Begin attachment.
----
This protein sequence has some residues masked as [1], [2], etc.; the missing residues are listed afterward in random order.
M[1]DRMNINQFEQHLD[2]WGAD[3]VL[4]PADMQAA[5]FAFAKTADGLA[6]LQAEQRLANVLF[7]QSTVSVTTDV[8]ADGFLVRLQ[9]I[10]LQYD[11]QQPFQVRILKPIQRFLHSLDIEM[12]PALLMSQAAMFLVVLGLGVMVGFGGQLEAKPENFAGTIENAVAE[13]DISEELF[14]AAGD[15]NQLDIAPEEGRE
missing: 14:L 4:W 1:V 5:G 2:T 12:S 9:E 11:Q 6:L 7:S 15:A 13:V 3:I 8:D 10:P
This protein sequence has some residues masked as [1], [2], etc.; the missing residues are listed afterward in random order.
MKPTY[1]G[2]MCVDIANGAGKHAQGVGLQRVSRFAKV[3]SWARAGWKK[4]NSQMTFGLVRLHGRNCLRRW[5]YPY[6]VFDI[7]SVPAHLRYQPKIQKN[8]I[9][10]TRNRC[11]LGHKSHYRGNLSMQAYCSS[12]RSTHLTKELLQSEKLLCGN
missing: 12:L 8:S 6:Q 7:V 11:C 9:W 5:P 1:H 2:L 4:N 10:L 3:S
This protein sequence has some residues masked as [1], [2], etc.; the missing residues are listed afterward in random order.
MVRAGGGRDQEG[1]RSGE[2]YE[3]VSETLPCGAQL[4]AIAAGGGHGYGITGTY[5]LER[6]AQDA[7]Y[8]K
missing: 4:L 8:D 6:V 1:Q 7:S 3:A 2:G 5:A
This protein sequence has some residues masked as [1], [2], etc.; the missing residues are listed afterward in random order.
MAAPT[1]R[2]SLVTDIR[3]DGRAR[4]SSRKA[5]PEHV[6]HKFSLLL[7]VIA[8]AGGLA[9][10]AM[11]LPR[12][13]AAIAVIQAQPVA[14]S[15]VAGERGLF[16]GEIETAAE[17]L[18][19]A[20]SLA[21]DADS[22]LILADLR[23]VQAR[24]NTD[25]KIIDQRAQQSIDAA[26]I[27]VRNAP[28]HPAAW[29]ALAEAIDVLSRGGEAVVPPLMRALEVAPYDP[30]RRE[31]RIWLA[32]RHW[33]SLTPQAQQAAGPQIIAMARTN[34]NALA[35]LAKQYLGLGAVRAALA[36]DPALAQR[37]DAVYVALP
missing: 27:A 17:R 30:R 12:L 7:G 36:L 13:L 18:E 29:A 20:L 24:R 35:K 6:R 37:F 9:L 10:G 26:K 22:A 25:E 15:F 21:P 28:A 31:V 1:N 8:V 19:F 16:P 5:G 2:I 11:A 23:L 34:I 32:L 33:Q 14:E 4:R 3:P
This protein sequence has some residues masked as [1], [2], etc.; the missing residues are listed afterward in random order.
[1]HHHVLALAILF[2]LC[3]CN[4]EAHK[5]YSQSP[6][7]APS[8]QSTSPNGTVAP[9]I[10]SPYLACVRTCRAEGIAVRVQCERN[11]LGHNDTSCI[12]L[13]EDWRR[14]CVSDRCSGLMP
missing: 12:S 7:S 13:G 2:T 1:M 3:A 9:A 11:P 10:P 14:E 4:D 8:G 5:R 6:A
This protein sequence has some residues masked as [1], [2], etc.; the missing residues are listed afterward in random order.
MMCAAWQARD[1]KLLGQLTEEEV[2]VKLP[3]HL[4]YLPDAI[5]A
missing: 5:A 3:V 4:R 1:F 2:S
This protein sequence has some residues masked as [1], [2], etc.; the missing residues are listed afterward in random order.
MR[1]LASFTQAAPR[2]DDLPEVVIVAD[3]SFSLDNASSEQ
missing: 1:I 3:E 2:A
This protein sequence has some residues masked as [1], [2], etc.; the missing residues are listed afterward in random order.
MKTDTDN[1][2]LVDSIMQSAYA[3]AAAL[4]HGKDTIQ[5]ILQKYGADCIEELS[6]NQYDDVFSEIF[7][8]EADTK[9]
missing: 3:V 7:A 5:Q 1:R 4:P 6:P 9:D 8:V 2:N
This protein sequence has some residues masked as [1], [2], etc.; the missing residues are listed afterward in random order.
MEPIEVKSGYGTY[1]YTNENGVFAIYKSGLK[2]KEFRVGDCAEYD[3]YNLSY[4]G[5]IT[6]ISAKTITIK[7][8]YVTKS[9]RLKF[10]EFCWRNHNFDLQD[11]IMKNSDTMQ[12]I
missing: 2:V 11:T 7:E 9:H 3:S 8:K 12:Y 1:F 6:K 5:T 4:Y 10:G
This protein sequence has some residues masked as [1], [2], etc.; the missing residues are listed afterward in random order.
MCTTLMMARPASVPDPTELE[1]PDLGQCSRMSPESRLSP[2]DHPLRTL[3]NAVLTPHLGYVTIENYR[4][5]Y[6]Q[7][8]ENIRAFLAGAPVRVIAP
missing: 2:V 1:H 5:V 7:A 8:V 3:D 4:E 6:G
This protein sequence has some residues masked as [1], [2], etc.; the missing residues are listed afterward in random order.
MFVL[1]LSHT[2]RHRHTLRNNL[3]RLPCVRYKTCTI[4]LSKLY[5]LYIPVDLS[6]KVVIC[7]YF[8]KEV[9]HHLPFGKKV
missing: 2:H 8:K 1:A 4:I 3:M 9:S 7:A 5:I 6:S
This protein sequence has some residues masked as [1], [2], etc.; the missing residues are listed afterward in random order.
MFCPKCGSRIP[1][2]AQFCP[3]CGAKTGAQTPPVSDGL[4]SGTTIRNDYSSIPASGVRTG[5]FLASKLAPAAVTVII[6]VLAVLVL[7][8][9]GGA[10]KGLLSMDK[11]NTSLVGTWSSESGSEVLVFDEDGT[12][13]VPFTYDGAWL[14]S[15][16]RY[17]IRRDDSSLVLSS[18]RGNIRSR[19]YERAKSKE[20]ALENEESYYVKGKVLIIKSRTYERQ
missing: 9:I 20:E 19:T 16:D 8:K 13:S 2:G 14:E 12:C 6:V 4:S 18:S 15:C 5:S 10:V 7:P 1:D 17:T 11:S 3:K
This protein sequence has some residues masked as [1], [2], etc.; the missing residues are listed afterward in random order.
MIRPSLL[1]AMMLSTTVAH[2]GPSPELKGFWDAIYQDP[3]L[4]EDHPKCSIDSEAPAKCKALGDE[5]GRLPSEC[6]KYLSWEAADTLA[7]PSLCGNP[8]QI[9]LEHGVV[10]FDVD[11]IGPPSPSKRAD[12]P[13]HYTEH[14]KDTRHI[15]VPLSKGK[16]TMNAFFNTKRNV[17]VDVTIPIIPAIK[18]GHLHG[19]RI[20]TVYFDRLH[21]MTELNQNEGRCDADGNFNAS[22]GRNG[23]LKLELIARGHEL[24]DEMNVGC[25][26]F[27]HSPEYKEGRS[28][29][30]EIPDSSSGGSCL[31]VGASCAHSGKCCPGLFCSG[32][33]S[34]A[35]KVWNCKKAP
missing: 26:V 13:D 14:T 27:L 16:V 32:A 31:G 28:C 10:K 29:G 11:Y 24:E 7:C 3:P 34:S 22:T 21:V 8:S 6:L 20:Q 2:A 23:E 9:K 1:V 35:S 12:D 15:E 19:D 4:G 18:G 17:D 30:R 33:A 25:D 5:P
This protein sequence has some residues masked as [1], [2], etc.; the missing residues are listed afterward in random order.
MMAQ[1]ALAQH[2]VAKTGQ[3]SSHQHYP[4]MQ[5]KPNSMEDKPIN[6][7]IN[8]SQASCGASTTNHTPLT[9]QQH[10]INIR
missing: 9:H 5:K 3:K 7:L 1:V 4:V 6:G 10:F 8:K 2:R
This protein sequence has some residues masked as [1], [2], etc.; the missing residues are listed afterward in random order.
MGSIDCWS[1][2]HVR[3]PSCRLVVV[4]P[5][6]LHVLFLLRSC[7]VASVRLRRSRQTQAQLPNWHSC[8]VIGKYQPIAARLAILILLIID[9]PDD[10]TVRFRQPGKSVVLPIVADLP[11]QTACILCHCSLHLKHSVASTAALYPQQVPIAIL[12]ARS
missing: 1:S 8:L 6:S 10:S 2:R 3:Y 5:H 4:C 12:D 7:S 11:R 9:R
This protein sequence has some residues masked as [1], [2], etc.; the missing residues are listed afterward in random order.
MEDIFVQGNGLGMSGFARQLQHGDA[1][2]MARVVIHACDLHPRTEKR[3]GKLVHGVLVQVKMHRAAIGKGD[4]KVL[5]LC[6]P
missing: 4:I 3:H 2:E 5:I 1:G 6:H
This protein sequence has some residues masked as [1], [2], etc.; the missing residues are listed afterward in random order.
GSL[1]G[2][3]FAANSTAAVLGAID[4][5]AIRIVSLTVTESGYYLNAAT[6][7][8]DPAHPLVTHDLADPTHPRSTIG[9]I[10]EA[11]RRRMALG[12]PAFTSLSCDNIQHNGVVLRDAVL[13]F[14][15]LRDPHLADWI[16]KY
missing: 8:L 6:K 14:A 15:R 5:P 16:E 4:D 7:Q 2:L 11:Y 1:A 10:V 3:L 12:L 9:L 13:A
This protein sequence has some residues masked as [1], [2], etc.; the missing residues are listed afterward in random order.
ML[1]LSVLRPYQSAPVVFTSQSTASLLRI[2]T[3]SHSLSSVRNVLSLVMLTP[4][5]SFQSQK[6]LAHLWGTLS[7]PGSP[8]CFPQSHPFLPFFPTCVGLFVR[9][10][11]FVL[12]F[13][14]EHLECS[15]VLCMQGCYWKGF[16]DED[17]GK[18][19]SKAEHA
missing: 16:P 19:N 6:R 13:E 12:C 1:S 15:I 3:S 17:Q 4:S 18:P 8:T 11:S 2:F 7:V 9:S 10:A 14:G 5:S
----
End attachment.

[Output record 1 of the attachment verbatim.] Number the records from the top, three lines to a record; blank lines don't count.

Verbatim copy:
This protein sequence has some residues masked as [1], [2], etc.; the missing residues are listed afterward in random order.
M[1]DRMNINQFEQHLD[2]WGAD[3]VL[4]PADMQAA[5]FAFAKTADGLA[6]LQAEQRLANVLF[7]QSTVSVTTDV[8]ADGFLVRLQ[9]I[10]LQYD[11]QQPFQVRILKPIQRFLHSLDIEM[12]PALLMSQAAMFLVVLGLGVMVGFGGQLEAKPENFAGTIENAVAE[13]DISEELF[14]AAGD[15]NQLDIAPEEGRE
missing: 14:L 4:W 1:V 5:G 2:T 12:S 9:E 11:Q 6:L 7:S 15:A 13:V 3:I 8:D 10:P